“The fundamental rule,” says Michael Rosenfeld, a Stanford University sociologist who studies how couples form, “is that married partners tend to be the same on every dimension except for gender.” In other words, opposites do not attract.
David M. Buss, an evolutionary psychologist at the University of Texas, and author of The Evolution of Desire.
“As a general rule,” he says, “women tend to be more attractive than their husbands. ... men place a greater premium on looks in a partner; women place a greater premium on personality, character, status, and income.”
These “evolved mate preferences,” he adds, are also why powerful women may sleep with the occasional flesh toy, but only powerful men typically marry their much younger, hotter dalliances.
Buss says that homely women married to sexpot men are most at risk of the relationship failing. “Attractive men are known to have more sex partners, more affairs,” he writes, “so women married to these guys are at risk.”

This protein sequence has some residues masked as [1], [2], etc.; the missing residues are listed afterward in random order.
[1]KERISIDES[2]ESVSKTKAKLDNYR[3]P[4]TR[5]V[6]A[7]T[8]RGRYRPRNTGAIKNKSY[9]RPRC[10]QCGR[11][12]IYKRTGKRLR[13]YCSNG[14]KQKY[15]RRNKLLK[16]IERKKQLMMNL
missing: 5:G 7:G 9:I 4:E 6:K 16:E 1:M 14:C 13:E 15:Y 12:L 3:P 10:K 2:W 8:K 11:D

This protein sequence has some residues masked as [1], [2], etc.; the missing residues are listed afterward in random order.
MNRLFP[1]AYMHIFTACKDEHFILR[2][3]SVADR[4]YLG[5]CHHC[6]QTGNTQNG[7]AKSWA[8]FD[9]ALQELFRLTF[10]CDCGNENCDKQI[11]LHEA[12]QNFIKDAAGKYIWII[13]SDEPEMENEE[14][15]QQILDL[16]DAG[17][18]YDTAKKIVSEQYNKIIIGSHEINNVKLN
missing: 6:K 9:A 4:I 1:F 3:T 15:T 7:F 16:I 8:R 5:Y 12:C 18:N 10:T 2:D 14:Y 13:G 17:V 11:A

He’s less concerned about discrepancies that run the other way, however, as long as “overall mate value” remains roughly the same...
But there’s really only one thing that brings two people together and keeps them that way, says Helen Fisher, a biological anthropologist at Rutgers University and the author, most recently, of Why Him? Why Her? It’s called self-deception.
“As long as you continue to think that this person is right for you—no matter how irrational it may be—then it’s going to be a good marriage.”